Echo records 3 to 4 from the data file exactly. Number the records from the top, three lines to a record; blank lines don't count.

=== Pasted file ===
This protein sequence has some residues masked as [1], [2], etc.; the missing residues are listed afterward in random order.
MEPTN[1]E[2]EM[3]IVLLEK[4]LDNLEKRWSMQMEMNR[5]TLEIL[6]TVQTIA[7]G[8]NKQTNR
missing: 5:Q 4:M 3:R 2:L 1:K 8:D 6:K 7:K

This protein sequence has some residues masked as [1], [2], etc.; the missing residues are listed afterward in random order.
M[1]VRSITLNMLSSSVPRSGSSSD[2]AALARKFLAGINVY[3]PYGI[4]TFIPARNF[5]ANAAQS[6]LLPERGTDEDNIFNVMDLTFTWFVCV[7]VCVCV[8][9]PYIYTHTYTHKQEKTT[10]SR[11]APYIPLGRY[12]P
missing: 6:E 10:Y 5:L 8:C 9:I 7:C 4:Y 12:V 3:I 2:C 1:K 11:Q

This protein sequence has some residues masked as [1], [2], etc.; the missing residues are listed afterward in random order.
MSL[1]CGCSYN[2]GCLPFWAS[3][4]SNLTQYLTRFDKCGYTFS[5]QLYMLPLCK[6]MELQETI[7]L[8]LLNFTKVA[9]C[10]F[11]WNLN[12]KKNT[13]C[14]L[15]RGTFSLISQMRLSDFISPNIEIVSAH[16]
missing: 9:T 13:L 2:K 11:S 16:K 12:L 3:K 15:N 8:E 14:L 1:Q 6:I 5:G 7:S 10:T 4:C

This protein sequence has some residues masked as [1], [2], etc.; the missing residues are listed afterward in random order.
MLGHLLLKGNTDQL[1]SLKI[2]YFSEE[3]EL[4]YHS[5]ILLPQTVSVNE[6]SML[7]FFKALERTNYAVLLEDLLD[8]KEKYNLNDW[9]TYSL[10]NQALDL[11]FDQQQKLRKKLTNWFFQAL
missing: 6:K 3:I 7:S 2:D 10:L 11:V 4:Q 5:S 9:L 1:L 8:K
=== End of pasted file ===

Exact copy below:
This protein sequence has some residues masked as [1], [2], etc.; the missing residues are listed afterward in random order.
MSL[1]CGCSYN[2]GCLPFWAS[3][4]SNLTQYLTRFDKCGYTFS[5]QLYMLPLCK[6]MELQETI[7]L[8]LLNFTKVA[9]C[10]F[11]WNLN[12]KKNT[13]C[14]L[15]RGTFSLISQMRLSDFISPNIEIVSAH[16]
missing: 9:T 13:L 2:K 11:S 16:K 12:L 3:K 15:N 8:E 14:L 1:Q 6:I 5:G 7:S 10:T 4:C

This protein sequence has some residues masked as [1], [2], etc.; the missing residues are listed afterward in random order.
MLGHLLLKGNTDQL[1]SLKI[2]YFSEE[3]EL[4]YHS[5]ILLPQTVSVNE[6]SML[7]FFKALERTNYAVLLEDLLD[8]KEKYNLNDW[9]TYSL[10]NQALDL[11]FDQQQKLRKKLTNWFFQAL
missing: 6:K 3:I 7:S 2:D 10:L 11:V 4:Q 5:S 9:L 1:L 8:K